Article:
The Amazing Rug Weaving Industry
The difference between a machine-made rug and an exemplary knotted rug is the technique itself: a time-honored, humanizing force of weaving — patiently and lovingly — by hand. Machine made rugs have limited character because of their mechanical assembly. Hand-knotted carpets resonate, as the industry of carpet weaving develops in remarkably innovative directions, refusing to surrender to complacency.
Let's take a closer look at the rug weaving communities of the major rug producing belts in U.P.India, the Kathmandu valley of Nepal, and the Lahore region of Pakistan. Thanks to the efforts of leading carpet producers and exporters, you'll find this epoch filled with exploration and unprecedented developments in design rendering and intonation. Weavers are bound by tradition, yet markedly influenced by effervescent colorways, in tandem with your interiors.
Rugs that you find to be most compelling reflect inventiveness at every stage of production, including dyeing, weaving, and finishing. This broad, dynamic approach to rug making — synergized with the needs of today's households — has made significant strides in recent years. Gabbeh carpets from Southern Persia are heralded as prime examples of this fresh, remarkable work. So are many decorative rugs hailing from keen producers in Pakistan and Nepal. Afghan weavers, once secured in refugee areas in NWFP Pakistan, are now returning to their thriving homeland, where a wonderful and inspiring carpet renaissance lives.
Like many of our customers, you might be concerned with the welfare of the weavers and their families. Illegal child labor and abhorrent practices are not at all present with our producers. Our owner, Leon Mayeri, has personally visited dozens of weaving facilities throughout India and Pakistan. All of our providers are certified by reliable and respected organizations, which place the welfare of the weaving community in highest regard. Aid projects and the infrastructure they create are oriented toward the specific needs and wellness of the local population. By supporting responsible organizations like Care & Fair, children have the right to their childhood and access to education, in order to have the opportunity for self-determination in their lives.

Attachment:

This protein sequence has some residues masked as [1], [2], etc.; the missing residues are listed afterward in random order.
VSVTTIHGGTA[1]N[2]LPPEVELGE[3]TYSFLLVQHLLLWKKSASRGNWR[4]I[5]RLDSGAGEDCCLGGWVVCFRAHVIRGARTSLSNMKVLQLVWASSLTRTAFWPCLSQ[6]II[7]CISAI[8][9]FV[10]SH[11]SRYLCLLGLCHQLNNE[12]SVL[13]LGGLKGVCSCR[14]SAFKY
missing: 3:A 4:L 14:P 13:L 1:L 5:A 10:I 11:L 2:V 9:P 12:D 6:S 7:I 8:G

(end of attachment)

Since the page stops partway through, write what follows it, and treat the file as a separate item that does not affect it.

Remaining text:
The international press has written with concern about undesirable conditions in the carpet belt areas of Uttar Pradesh (India), in the Kathmandu valley of Nepal and in Lahore, Pakistan. Our most cherished alliance is with Care & Fair, a decade-old organization, credited with successfully combating illegal child labor practices in these areas. Protests and boycotts were visibly felt, especially in Europe, but this was not enough to assist the people concerned. Care & Fair was founded by socially committed carpet exporters, and its efforts with the construction of schools and establishment of basic medical care facilities are heralded as successful models. By creating needed infrastructure, Care and Fair has done a remarkable job of providing respect and vitality to the oriental rug trade.
Care & Fair is an excellent example of what a relatively small
industry can do to combat child labor. Nearly 40,000 children have
received free education in schools supported by Care & Fair. Nearly
600,000 people from weaving families have been cared for in medical
facilities, all sponsored, free of charge, by Care & Fair. You
might be able to arrange a visit to a Care & Fair facility if
you ever travel to any of these areas. Oriental rug resource providers,
as well as anyone with genuine interest, are invited to join Care
& Fair. For more information, be sure to visit
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